Update: More Signatures Submitted for Wage Hike Item

by Associated Press  on Monday, Aug. 18, 2014 3:52 pm  

LITTLE ROCK - A group pushing to gradually raise Arkansas' minimum wage submitted additional signatures Monday to try and get their proposed hike on the November ballot

Officials with Give Arkansas a Raise Now submitted 69,070 signatures to Secretary of State Mark Martin's office for the proposed initiated act. Last month, it was given a 30-day extension after falling 15,107 signatures short of the 62,507 registered voters' signatures needed to qualify.

"I feel pretty confident that we'll make the cut," said Matthew Hass, a member of the group and chief executive officer of the Arkansas Trial Lawyers Association. "I think there's a high demand that we give Arkansas a raise, period. I think everyone believes that if you work 40 hours a week, no one should have to worry where their food's coming from to feed their children at night."

The proposal calls for raising Arkansas' minimum wage from $6.25 an hour to $8.50 an hour by 2017.

It has been embraced by Democrats, who are hoping to use the issue to turn out the vote in the November election as they try to prevent a Republican takeover of the state's top offices. Most of the state's Democratic candidates, including gubernatorial nominee Mike Ross and U.S. Sen. Mark Pryor, have endorsed the proposal.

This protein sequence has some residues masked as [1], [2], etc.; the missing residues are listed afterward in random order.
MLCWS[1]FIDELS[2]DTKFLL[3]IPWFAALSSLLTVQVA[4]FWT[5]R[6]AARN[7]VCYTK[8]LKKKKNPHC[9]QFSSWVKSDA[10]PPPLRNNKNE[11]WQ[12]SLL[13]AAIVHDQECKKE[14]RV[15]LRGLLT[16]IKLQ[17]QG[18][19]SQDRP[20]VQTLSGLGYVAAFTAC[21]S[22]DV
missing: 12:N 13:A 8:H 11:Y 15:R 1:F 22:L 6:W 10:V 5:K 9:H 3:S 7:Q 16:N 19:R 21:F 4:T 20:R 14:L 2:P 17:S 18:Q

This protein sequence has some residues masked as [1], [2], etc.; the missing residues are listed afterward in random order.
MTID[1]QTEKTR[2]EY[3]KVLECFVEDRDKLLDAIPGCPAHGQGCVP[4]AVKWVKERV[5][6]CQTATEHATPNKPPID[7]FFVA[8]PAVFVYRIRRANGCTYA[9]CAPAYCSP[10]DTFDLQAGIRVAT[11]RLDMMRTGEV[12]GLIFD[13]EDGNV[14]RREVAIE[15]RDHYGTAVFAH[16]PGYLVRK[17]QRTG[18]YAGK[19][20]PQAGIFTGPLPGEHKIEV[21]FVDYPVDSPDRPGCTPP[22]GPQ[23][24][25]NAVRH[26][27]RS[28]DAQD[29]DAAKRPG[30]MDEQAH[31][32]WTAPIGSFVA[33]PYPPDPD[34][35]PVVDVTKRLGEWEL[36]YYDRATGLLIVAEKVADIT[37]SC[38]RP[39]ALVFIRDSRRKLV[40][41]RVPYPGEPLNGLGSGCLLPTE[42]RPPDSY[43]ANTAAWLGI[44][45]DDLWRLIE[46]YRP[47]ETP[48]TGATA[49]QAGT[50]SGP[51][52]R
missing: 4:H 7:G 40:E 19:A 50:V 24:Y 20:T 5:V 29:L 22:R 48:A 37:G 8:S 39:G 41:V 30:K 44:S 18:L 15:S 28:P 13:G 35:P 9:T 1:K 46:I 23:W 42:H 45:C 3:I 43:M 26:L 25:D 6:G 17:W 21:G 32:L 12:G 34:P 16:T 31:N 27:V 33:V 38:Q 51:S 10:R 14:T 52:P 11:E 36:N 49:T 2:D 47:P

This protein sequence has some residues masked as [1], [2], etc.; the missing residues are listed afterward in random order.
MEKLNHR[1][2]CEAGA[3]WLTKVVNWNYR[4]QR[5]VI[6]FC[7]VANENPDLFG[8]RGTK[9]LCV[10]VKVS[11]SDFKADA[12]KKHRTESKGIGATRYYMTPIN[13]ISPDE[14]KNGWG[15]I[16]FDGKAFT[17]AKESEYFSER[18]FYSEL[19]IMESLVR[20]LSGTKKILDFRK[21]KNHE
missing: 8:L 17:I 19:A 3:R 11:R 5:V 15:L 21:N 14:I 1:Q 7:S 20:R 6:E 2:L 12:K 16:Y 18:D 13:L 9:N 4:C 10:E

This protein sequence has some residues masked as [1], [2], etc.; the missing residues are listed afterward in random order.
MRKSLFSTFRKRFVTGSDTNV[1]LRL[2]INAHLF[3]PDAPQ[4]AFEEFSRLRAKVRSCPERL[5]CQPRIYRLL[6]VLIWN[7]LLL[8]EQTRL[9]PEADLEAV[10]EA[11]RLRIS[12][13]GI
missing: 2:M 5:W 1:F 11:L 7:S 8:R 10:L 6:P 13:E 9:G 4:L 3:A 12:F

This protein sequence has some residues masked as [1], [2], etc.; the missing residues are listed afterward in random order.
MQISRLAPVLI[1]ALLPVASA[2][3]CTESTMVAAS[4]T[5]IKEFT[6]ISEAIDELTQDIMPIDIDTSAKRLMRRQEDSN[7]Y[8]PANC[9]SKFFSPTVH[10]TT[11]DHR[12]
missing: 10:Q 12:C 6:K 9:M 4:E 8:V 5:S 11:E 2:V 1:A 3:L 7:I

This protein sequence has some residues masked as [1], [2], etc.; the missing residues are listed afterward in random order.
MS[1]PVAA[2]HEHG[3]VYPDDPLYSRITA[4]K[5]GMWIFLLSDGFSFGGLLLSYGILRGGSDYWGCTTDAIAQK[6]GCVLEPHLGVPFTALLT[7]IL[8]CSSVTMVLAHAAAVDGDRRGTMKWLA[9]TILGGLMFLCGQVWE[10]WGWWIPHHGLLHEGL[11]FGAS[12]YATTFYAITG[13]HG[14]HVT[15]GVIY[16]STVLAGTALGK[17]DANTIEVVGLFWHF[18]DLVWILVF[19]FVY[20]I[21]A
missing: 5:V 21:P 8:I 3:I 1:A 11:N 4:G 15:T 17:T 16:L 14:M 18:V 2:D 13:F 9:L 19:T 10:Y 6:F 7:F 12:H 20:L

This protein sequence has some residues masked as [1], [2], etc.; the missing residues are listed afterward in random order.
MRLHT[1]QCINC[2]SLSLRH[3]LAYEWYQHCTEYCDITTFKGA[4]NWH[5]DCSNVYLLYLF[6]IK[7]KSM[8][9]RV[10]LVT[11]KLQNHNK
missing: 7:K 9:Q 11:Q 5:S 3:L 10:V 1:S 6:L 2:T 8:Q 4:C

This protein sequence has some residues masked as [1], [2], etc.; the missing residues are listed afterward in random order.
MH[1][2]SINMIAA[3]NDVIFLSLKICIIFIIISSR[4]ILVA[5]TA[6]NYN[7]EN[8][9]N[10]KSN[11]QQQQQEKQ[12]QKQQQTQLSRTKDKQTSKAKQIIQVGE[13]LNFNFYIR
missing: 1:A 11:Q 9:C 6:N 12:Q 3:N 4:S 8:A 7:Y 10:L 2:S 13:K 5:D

The group was one of two ballot initiative campaigns that were given extra time to gather signatures. Let Arkansas Decide, a group proposing to legalize alcohol sales in all 75 counties, submitted 41,492 signatures Friday to Martin's office. The alcohol sales campaign had been given additional time after it fell 17,133 signatures from registered voters shy of the 78,133 needed to put the proposed constitutional amendment on the ballot.

Both proposals could be affected by a potential challenge by a group that opposes the expanded alcohol sales measure. That group, Let Local Communities Decide for Themselves, asked Marin's office to block the measure, arguing that Martin should have used July 4 as the deadline for submitting petitions, since that would have been four months before the Nov. 4 election. An attorney for the group last month said it would likely challenge the measure before the state Supreme Court if Martin certified it for the ballot.

Petitions for the wage and alcohol measures were both submitted on July 7, the deadline the state used for delivering signatures since July 4 was a state and federal holiday.

Martin has 30 days to review the petitions and verify that the signatures are from registered voters.

Above: Give Arkansas a Raise Now submits its additional petitions for minimum wage hike. Photo by Andrew DeMillo of The Associated Press.

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